• Path to the current user’s home folder.
  • The shell interpreter being used.
  • The currently logged in user name. 

We can get the complete list of commands with the help of the printenv command.

printenv

How about using these variables? Well, we will use it the same way we would use our own variables. Just prefix the $ symbol before the variable name. 

echo "The path to the home folder is $HOME"

Let us update the script from the previous article.

#!/bin/zsh

echo "Running script to create folders."

TOOLS_FOLDER="Tools"
REPORTS_FOLDER="Reports"
HELP_FOLDER="Help"

TOOLS_FOLDER_CREATED=".$TOOLS_FOLDER-FolderCreated"
REPORTS_FOLDER_CREATED=".$REPORTS_FOLDER-FolderCreated"
HELP_FOLDER_CREATED=".$HELP_FOLDER-FolderCreated"

cd $HOME

echo "Creating folders: $TOOLS_FOLDER, $REPORTS_FOLDER, $HELP_FOLDER"
mkdir $TOOLS_FOLDER
mkdir $REPORTS_FOLDER
mkdir $HELP_FOLDER

echo "Creating hidden file for $TOOLS_FOLDER folder."
cd $TOOLS_FOLDER
touch $TOOLS_FOLDER_CREATED
cd ..

echo "Creating hidden file for $REPORTS_FOLDER folder."
cd $REPORTS_FOLDER
touch $REPORTS_FOLDER_CREATED
cd ..

echo "Creating hidden file for $HELP_FOLDER folder."
cd $HELP_FOLDER
touch $HELP_FOLDER_CREATED
cd ..

echo "Task completed. Have a nice day!"

Capturing command output

Now that we have seen how variables can be created and used, then next logical step is to use them to store the outcome of a command. Why would we need to do this? Let us suppose that a command returns the path to a folder and we would like to perform multiple tasks on this folder. We can simply save the path in a variable and then use the variable across the script. 

If storing the result of the command in a variable wasn’t possible then we would have to execute the command over and over again every time we needed the result.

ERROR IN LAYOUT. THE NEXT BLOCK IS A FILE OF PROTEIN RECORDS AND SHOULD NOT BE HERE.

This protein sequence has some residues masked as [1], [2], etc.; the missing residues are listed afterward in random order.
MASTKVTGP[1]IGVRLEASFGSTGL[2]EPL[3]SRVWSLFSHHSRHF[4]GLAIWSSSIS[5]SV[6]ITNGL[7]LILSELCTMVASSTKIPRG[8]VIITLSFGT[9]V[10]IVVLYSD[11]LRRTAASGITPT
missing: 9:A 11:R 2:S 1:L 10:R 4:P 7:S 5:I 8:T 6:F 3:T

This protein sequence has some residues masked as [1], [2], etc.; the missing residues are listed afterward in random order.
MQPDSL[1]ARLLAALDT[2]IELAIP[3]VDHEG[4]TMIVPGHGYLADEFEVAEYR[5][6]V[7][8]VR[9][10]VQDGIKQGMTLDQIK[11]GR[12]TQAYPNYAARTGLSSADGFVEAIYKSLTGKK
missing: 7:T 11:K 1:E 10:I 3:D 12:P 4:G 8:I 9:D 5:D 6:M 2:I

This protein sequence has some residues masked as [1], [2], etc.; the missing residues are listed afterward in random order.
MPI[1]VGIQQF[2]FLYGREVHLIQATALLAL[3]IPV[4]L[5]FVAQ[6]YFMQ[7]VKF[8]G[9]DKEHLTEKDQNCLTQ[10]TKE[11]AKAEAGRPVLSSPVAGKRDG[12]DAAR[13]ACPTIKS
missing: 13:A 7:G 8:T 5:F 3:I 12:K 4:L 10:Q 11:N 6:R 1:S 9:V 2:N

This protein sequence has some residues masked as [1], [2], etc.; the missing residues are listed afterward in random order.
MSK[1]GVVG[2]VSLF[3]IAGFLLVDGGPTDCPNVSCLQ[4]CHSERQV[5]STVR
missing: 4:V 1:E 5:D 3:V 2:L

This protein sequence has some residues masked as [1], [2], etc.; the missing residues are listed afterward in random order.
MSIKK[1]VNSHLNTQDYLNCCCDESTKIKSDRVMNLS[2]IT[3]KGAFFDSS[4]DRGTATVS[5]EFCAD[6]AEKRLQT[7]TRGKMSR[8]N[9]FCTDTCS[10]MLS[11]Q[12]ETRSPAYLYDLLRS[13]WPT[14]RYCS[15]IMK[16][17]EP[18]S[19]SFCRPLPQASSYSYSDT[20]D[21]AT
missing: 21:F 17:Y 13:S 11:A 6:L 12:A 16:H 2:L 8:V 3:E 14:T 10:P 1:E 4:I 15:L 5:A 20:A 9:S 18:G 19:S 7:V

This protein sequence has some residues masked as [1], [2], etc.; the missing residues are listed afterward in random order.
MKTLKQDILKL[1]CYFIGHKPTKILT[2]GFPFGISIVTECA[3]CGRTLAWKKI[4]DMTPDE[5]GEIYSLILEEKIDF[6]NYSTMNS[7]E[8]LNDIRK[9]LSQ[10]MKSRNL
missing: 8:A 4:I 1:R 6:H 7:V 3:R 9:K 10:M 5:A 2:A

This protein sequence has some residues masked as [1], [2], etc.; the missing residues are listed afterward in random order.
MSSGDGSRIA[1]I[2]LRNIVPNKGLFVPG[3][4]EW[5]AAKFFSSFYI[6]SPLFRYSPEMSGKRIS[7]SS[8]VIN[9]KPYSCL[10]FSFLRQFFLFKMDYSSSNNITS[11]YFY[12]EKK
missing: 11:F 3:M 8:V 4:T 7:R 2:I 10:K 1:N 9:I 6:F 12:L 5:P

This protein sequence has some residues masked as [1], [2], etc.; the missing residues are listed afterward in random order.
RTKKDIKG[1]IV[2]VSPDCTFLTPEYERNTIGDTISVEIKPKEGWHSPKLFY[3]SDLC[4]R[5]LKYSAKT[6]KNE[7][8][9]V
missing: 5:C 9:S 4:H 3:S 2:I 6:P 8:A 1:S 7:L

But before we store the outcome of the command we first need to understand how we can capture the output of a command itself. This is done with the help of command substitution. The command to be executed is placed within the $ symbol followed by parentheses.

So to store it in a variable we would just place the command we would just place this on he right hand side of the = sign. For example, if we wanted to store today’s date we would use the date command placed within the $() on the right hand side of the = sign. On the left hand side of the = sign would be the name of our variable.

TODAY=$(date)

There is an older way of doing the same thing, instead of using the $() the command would be placed within 2 back ticks.

TODAY=`date`

Writing to files

While it is useful to store information within variables there are some limitation with this. Sometimes we would like to store our data outside the script for example on some other file. The advantage with this approach is that it allows us to access the information across multiple invocations of the script. 

The way we write to a file is by redirecting the output of the command from standard output to a file. There are 2 operators that help us with this.

The redirect operator with a single angle bracket will write the contents to a file. This will replace the existing content fo the file.

echo "Hello, World!" > /Users/Shared/message.txt

The redirect operator with 2 angle brackets will also write contents to a file. But this will append or add the existing content. 

echo "Hello, World!" >> /Users/Shared/message.txt

Depending on what you want you can use one of the 2 approaches. 

Logging events taking place in the script